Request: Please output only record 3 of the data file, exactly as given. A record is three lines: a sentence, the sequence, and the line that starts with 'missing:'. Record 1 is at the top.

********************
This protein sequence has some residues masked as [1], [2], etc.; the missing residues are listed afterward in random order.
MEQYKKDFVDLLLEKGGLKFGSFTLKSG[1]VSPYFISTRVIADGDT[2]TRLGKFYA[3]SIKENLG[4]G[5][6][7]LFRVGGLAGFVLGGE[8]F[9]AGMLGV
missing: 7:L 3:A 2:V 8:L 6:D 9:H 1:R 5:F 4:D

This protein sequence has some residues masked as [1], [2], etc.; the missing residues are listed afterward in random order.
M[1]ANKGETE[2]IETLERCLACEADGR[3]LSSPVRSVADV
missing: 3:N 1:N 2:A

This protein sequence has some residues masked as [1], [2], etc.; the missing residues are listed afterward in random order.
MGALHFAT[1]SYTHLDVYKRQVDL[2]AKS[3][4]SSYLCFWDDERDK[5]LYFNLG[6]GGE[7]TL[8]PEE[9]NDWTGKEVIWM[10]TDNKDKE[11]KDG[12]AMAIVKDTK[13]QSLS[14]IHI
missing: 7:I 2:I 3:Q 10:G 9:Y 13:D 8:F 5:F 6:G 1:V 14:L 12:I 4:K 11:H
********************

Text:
This protein sequence has some residues masked as [1], [2], etc.; the missing residues are listed afterward in random order.
MGALHFAT[1]SYTHLDVYKRQVDL[2]AKS[3][4]SSYLCFWDDERDK[5]LYFNLG[6]GGE[7]TL[8]PEE[9]NDWTGKEVIWM[10]TDNKDKE[11]KDG[12]AMAIVKDTK[13]QSLS[14]IHI
missing: 7:I 2:I 3:Q 10:G 9:Y 13:D 8:F 5:F 6:G 1:V 14:L 12:I 4:K 11:H